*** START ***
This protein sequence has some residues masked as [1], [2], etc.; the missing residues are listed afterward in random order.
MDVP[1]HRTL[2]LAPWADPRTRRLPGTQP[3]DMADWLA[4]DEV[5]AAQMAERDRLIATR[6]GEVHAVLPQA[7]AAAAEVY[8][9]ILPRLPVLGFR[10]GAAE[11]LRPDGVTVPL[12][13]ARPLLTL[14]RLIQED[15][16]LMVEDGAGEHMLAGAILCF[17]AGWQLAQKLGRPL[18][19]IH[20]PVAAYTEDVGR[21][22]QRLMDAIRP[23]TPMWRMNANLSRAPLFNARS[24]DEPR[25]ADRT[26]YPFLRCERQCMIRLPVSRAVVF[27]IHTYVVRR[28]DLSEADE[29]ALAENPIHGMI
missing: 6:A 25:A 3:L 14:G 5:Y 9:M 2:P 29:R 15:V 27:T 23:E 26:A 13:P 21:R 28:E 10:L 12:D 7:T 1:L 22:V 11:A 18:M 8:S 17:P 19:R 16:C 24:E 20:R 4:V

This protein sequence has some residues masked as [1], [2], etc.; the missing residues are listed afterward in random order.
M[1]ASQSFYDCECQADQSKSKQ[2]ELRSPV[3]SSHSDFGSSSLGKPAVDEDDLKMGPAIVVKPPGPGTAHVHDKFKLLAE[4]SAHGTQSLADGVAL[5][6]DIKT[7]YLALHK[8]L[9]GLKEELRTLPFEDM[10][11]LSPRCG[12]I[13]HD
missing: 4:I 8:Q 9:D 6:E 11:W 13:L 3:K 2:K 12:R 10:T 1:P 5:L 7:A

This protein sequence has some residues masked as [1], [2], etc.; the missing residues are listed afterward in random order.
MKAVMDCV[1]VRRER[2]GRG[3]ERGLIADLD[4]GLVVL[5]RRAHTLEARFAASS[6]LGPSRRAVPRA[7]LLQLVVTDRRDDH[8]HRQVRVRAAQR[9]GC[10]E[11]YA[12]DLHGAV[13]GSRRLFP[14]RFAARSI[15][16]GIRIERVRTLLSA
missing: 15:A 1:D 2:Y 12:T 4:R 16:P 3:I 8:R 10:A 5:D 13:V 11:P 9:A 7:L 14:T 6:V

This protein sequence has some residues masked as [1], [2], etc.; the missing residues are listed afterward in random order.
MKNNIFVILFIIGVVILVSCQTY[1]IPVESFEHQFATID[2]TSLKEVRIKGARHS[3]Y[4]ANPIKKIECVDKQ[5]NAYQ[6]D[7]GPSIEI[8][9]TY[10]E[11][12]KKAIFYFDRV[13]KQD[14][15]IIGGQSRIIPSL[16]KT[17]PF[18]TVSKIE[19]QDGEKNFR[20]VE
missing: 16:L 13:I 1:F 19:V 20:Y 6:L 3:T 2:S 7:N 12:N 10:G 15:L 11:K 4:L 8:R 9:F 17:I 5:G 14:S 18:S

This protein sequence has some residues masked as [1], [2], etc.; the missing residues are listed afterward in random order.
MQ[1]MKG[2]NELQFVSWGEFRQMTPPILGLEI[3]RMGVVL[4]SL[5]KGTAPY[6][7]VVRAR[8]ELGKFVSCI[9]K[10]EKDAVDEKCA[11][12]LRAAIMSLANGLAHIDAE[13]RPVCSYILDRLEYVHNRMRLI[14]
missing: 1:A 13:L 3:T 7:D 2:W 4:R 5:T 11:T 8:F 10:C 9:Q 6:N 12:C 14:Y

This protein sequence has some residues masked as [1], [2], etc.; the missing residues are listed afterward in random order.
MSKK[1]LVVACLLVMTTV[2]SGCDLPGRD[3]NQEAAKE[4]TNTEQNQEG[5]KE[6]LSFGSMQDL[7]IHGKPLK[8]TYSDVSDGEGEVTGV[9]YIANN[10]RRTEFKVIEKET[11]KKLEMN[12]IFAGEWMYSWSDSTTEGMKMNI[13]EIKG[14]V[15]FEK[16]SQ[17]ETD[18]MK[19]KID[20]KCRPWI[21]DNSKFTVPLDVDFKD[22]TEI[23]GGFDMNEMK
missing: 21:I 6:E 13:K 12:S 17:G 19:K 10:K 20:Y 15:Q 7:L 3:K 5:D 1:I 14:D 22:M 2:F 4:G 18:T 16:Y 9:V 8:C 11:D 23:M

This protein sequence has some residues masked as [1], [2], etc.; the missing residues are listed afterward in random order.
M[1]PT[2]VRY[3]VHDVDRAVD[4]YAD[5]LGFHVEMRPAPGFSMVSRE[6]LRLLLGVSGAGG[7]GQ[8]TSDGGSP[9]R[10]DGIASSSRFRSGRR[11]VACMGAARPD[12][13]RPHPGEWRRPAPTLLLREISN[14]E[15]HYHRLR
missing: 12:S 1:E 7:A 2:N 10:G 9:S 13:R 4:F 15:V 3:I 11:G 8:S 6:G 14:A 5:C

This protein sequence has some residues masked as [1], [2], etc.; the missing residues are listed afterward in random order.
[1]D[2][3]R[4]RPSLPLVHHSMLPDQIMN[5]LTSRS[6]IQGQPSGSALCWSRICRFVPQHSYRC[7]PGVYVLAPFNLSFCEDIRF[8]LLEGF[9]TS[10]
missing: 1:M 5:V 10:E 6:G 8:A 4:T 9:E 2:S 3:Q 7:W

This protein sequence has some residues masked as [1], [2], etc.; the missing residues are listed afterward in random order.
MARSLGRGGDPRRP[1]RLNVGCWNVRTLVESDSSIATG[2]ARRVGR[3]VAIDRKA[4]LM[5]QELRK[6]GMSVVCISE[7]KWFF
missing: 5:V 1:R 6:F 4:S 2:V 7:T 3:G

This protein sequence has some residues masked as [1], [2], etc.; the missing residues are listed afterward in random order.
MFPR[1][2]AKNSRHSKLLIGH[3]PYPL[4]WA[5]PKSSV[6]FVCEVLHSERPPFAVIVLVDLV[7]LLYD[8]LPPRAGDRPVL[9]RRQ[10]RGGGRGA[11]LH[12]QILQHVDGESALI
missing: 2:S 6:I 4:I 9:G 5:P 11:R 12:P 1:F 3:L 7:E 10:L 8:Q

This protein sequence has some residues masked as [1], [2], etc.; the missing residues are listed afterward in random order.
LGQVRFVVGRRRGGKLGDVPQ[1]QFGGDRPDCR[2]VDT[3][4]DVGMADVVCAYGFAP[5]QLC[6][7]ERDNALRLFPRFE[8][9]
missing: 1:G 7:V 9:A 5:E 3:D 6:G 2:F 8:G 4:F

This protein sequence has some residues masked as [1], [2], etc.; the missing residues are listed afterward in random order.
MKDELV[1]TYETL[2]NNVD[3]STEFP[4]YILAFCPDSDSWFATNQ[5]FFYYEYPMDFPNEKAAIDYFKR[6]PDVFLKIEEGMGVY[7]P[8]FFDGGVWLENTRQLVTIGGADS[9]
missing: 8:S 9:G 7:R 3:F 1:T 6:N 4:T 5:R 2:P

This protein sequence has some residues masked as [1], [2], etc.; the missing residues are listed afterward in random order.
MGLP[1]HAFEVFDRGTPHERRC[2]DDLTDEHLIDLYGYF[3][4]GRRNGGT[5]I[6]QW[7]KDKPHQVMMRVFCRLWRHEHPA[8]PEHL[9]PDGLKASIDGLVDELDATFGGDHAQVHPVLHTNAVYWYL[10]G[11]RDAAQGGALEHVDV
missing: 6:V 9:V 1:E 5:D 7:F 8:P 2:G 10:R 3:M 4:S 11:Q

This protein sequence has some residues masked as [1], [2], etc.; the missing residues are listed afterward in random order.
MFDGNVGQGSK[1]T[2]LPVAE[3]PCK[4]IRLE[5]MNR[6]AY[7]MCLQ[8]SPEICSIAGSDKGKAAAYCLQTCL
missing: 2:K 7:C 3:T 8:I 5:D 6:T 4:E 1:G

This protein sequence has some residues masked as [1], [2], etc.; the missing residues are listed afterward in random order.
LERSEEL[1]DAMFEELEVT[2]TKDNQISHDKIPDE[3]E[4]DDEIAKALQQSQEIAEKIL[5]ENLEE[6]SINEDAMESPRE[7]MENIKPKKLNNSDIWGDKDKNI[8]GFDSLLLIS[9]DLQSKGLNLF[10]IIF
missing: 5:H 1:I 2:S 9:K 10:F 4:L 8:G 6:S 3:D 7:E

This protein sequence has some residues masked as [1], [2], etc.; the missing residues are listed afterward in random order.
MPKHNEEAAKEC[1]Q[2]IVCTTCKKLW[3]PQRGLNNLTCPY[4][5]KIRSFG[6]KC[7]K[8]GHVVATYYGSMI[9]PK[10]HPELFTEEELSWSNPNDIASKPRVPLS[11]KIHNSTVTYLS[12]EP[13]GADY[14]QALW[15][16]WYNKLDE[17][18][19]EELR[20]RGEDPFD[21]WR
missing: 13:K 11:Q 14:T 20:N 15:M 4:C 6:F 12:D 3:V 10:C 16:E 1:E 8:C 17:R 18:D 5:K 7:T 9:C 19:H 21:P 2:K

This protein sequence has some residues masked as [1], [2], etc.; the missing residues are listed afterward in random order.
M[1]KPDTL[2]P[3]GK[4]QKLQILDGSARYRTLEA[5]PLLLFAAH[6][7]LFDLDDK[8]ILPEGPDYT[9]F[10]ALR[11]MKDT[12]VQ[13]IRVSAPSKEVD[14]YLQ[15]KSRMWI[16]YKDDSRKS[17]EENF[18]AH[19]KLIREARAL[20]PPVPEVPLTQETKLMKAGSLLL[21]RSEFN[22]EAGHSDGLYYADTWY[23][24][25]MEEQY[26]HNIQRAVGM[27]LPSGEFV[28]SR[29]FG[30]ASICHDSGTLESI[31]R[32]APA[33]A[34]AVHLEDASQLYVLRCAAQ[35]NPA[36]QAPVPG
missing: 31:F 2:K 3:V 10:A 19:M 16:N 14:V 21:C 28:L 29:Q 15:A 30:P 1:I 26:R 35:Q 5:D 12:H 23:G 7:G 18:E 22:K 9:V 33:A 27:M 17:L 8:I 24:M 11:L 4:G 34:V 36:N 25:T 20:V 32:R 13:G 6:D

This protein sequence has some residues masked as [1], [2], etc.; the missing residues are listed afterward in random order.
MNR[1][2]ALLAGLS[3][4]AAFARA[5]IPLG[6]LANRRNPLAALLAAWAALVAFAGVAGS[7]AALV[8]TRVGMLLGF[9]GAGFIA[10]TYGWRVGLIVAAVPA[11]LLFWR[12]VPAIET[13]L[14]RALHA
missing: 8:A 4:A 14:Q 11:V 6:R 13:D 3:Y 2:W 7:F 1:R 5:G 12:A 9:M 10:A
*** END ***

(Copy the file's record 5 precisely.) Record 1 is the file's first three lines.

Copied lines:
This protein sequence has some residues masked as [1], [2], etc.; the missing residues are listed afterward in random order.
MQ[1]MKG[2]NELQFVSWGEFRQMTPPILGLEI[3]RMGVVL[4]SL[5]KGTAPY[6][7]VVRAR[8]ELGKFVSCI[9]K[10]EKDAVDEKCA[11][12]LRAAIMSLANGLAHIDAE[13]RPVCSYILDRLEYVHNRMRLI[14]
missing: 1:A 13:L 3:T 7:D 2:W 4:R 5:T 11:T 8:F 10:C 9:Q 6:N 12:C 14:Y